In a further aspect of the present invention, the acid neutralizing compositions described are also effective as lactose-reducing agents for milk and uncultured milk containing dairy products. The lactose reducing composition of the present invention preferably includes an alkali metal hydroxide and an alkaline earth metal hydroxide. A preferred alkali metal hydroxide is potassium hydroxide, while a preferred alkaline earth metal hydroxide is magnesium hydroxide. The lactose-reducing composition suitably also includes an alkaline earth metal carbonate, preferably calcium carbonate. In a preferred embodiment, calcium carbonate is included in the lactose-reducing composition in an amount ranging from 20 to 90% by weight of the total composition, potassium hydroxide is present in an amount ranging from 0.5 to 5% by weight of the total composition, and magnesium hydroxide in an amount ranging from 0.1 to 10% by weight of the total composition. The various alternate compositions set forth above for use in acid reduction are also believed to be suitable for lactose-reduction in accordance with this additional aspect of the present invention. Thus, as used herein the term lactose-reducing composition is intended to encompass the previously defined antacid or acid-neutralizing compositions.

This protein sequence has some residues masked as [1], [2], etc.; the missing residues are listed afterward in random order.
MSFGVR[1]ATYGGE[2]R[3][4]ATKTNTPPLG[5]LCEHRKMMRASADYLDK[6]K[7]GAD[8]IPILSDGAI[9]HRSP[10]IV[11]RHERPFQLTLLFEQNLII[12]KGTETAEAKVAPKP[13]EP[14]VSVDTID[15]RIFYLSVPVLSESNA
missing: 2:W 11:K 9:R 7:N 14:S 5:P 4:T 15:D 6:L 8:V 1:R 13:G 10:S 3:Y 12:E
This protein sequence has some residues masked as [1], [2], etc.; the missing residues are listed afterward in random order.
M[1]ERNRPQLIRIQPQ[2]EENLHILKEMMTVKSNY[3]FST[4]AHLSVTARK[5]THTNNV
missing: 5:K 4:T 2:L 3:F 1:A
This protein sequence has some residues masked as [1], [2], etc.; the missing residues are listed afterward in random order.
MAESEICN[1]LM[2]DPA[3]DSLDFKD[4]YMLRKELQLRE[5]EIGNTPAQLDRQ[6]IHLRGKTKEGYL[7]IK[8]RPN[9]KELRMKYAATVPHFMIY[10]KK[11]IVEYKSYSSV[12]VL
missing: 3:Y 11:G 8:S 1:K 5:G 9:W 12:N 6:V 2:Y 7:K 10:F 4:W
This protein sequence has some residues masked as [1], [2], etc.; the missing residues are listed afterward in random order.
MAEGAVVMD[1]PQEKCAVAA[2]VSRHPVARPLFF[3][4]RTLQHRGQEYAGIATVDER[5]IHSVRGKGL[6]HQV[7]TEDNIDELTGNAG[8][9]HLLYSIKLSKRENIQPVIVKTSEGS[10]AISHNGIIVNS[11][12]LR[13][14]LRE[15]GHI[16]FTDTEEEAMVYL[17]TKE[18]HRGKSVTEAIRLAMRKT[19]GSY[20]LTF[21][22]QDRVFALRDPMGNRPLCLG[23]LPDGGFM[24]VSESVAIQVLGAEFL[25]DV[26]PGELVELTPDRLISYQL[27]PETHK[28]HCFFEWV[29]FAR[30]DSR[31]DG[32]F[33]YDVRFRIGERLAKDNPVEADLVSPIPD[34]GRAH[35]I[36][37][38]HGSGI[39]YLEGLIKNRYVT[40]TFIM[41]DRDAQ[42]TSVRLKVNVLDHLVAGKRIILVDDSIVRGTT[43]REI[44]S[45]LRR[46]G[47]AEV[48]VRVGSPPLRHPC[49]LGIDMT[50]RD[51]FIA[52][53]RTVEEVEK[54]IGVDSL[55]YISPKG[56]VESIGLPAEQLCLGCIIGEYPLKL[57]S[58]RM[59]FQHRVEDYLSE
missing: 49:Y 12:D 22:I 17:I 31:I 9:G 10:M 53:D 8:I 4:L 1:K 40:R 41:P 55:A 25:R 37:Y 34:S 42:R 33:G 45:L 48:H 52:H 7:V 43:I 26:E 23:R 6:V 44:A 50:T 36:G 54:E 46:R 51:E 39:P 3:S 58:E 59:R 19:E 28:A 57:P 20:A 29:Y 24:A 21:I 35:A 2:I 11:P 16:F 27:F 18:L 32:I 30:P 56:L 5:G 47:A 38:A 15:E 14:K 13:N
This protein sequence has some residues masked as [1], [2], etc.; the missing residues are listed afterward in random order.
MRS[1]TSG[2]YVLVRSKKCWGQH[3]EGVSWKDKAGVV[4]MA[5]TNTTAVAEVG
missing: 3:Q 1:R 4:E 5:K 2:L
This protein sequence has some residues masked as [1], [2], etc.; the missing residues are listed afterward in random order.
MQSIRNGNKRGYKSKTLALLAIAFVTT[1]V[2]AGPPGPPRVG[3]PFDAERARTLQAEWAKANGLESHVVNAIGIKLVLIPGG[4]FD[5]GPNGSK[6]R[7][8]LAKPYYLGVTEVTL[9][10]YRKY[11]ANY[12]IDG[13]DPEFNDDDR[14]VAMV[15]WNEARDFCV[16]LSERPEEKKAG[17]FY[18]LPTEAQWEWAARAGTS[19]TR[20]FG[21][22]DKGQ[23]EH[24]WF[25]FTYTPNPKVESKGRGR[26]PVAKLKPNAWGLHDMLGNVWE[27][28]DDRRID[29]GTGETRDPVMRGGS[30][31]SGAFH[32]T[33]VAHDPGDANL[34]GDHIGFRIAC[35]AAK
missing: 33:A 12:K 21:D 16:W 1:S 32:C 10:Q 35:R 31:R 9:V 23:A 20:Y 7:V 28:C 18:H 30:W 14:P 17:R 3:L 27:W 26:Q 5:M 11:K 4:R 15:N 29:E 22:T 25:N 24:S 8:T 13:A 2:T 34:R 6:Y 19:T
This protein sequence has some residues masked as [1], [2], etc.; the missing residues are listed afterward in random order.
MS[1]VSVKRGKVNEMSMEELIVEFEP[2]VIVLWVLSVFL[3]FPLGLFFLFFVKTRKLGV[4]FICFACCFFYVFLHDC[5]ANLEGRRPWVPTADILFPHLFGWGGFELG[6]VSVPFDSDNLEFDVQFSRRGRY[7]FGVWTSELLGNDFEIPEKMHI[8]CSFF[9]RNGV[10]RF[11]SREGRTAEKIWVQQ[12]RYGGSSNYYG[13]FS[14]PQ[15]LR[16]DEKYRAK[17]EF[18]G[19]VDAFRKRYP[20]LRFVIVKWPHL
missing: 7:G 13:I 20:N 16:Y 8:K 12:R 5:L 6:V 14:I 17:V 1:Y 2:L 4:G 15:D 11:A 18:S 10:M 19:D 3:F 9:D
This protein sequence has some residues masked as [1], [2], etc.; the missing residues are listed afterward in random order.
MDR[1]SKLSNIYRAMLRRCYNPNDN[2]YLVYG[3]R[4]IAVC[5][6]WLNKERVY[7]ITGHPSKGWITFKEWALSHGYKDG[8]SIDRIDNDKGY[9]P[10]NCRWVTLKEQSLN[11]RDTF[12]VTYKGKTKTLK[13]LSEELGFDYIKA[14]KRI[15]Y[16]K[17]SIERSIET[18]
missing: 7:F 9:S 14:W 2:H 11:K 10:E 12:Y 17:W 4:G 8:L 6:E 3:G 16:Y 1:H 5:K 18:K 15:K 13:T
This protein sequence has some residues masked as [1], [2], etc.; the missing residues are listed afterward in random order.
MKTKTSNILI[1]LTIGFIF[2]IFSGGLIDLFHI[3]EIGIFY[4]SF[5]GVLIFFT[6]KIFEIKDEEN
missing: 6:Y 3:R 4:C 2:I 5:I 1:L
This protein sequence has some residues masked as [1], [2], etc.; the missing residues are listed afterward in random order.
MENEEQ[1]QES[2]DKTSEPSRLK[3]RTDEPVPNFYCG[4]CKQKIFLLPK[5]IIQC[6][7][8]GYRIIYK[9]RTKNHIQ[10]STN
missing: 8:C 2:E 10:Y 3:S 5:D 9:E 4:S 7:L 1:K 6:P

The lactose-reduction composition of the present invention is added to milk, which may be whole milk, reduced fat milk, lowfat milk or fat-free milk, prior to consumption. The lactose-reducing composition can be added by the dairy producer to milk prior to homogenization and pasteurization, or by the consumer after homogenization and pasteurization. The lactose-reducing composition is suitably added in amounts sufficient to reduce the naturally occurring lactose in the milk by a predetermined amount, suitably by 50% or greater and more preferably by 75% or greater. The lactose-reducing composition of the present invention may be added at a level of 0.05 to 0.03% by weight, as determined by the dry lactose-reducing composition weight divided by the milk weight. A more preferred proportion is approximately 0.15% by weight of lactose-reducing composition based on the weight of the milk.